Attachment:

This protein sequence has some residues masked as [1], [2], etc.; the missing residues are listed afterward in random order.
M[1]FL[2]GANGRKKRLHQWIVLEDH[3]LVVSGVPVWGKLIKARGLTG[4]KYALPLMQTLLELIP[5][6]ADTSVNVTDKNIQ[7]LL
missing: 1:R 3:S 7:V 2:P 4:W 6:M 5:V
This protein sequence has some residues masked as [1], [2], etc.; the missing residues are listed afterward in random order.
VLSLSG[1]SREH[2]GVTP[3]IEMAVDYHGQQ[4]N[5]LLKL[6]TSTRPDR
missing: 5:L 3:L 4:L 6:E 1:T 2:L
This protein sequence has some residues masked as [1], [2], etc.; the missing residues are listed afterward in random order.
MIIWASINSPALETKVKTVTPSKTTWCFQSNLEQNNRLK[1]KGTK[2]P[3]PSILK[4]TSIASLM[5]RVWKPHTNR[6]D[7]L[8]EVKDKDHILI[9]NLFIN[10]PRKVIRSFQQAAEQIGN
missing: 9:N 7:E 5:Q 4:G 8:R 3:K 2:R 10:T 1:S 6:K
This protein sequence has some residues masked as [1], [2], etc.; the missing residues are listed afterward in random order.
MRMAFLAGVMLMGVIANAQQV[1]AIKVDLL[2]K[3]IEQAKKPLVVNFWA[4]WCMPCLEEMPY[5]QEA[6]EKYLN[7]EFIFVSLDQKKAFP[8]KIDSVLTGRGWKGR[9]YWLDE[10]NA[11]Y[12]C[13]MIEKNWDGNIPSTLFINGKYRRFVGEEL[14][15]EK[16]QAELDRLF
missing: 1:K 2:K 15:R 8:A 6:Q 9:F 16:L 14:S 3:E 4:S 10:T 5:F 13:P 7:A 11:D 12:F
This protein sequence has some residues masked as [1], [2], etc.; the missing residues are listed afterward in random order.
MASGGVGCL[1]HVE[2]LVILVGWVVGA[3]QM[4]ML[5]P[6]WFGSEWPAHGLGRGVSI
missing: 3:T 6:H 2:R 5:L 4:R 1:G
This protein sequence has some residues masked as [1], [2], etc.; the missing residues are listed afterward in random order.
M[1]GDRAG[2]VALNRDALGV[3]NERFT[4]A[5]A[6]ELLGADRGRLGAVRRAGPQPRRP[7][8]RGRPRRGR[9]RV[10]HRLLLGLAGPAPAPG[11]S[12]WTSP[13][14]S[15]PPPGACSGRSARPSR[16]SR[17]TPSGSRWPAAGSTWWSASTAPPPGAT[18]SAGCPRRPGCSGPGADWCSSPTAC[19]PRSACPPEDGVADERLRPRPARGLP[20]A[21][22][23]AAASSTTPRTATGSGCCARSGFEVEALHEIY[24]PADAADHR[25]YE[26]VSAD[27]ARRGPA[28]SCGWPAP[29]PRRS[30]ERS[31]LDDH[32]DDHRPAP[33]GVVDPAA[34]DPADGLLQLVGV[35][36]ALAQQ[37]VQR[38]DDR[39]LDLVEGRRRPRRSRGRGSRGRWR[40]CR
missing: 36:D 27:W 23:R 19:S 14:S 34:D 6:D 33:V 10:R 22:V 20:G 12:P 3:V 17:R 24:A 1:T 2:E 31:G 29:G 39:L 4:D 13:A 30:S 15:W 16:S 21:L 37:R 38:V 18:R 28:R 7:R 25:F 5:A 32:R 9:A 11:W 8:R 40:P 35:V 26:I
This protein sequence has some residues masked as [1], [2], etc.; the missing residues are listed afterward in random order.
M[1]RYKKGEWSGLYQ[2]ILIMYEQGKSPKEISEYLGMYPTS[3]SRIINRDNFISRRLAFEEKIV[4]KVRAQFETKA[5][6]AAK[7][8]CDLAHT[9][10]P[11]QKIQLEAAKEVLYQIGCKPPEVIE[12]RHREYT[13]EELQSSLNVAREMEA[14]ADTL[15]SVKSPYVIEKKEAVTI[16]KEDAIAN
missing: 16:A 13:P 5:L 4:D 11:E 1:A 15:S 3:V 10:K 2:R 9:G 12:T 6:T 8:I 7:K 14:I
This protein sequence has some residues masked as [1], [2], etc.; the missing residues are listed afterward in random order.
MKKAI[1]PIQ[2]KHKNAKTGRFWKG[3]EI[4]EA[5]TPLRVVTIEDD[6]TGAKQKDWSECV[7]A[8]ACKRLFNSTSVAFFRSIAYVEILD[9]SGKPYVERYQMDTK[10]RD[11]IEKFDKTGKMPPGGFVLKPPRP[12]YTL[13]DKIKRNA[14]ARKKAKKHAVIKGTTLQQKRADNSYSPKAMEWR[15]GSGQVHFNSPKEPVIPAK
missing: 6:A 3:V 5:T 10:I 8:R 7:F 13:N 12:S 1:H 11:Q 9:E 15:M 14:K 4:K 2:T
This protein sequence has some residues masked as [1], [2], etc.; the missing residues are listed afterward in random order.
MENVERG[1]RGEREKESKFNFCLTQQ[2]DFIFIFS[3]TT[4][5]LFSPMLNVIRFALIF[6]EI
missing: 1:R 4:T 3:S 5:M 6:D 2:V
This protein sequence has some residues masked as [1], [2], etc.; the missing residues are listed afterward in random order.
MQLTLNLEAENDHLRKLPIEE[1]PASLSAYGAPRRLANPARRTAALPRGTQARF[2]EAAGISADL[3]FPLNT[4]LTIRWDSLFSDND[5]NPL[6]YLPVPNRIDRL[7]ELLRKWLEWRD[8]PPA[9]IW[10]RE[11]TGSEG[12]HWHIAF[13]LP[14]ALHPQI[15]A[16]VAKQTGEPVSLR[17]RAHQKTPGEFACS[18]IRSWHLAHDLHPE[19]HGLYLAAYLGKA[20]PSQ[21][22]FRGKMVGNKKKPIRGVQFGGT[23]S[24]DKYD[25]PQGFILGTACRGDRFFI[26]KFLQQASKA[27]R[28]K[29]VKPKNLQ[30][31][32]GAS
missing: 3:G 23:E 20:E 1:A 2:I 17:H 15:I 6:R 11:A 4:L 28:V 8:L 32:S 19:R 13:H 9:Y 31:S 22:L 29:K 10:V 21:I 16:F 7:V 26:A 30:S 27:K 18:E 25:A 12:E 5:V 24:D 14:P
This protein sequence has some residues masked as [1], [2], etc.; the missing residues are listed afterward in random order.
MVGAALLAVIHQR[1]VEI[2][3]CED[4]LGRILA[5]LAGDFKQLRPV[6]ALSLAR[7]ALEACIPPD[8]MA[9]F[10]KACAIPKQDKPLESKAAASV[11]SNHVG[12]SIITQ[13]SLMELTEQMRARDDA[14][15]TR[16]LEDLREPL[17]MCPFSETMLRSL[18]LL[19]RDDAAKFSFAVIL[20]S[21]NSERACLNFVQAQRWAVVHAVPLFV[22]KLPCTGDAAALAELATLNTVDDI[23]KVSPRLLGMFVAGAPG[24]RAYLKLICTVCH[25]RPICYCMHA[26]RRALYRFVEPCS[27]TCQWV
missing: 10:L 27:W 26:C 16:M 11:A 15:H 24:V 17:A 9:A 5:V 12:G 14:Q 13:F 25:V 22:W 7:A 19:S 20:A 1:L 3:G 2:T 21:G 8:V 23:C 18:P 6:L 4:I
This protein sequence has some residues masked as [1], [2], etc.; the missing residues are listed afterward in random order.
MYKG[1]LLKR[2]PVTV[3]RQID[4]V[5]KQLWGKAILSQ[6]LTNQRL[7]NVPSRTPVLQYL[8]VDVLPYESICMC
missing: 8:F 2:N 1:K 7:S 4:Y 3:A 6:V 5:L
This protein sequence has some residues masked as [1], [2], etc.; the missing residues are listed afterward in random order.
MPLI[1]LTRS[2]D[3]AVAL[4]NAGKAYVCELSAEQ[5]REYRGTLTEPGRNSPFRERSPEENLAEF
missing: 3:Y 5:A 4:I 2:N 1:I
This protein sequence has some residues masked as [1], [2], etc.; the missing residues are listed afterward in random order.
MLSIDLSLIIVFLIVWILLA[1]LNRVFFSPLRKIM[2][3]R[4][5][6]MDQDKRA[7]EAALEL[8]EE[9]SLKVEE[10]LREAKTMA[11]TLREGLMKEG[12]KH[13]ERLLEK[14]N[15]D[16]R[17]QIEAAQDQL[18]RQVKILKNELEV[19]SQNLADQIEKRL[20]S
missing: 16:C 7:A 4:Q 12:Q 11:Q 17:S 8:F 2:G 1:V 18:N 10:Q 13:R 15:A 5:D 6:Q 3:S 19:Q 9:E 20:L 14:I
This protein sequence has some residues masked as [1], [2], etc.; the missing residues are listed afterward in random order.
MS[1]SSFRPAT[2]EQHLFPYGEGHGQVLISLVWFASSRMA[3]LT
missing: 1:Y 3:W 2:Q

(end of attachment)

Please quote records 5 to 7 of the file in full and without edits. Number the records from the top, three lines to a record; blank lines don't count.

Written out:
This protein sequence has some residues masked as [1], [2], etc.; the missing residues are listed afterward in random order.
MASGGVGCL[1]HVE[2]LVILVGWVVGA[3]QM[4]ML[5]P[6]WFGSEWPAHGLGRGVSI
missing: 3:T 6:H 2:R 5:L 4:R 1:G
This protein sequence has some residues masked as [1], [2], etc.; the missing residues are listed afterward in random order.
M[1]GDRAG[2]VALNRDALGV[3]NERFT[4]A[5]A[6]ELLGADRGRLGAVRRAGPQPRRP[7][8]RGRPRRGR[9]RV[10]HRLLLGLAGPAPAPG[11]S[12]WTSP[13][14]S[15]PPPGACSGRSARPSR[16]SR[17]TPSGSRWPAAGSTWWSASTAPPPGAT[18]SAGCPRRPGCSGPGADWCSSPTAC[19]PRSACPPEDGVADERLRPRPARGLP[20]A[21][22][23]AAASSTTPRTATGSGCCARSGFEVEALHEIY[24]PADAADHR[25]YE[26]VSAD[27]ARRGPA[28]SCGWPAP[29]PRRS[30]ERS[31]LDDH[32]DDHRPAP[33]GVVDPAA[34]DPADGLLQLVGV[35][36]ALAQQ[37]VQR[38]DDR[39]LDLVEGRRRPRRSRGRGSRGRWR[40]CR
missing: 36:D 27:W 23:R 19:S 14:S 34:D 6:D 33:V 10:R 22:V 20:G 12:P 3:V 17:R 24:A 1:T 2:E 31:G 29:G 39:L 4:D 13:A 30:S 15:W 16:S 21:L 37:R 38:V 18:R 28:R 7:R 25:F 5:A 32:R 9:A 11:W 8:R 40:P 35:V 26:I
This protein sequence has some residues masked as [1], [2], etc.; the missing residues are listed afterward in random order.
M[1]RYKKGEWSGLYQ[2]ILIMYEQGKSPKEISEYLGMYPTS[3]SRIINRDNFISRRLAFEEKIV[4]KVRAQFETKA[5][6]AAK[7][8]CDLAHT[9][10]P[11]QKIQLEAAKEVLYQIGCKPPEVIE[12]RHREYT[13]EELQSSLNVAREMEA[14]ADTL[15]SVKSPYVIEKKEAVTI[16]KEDAIAN
missing: 16:A 13:P 5:L 4:D 11:E 1:A 15:S 3:V 10:K 2:R 9:G 12:T 6:T 8:I 7:K 14:I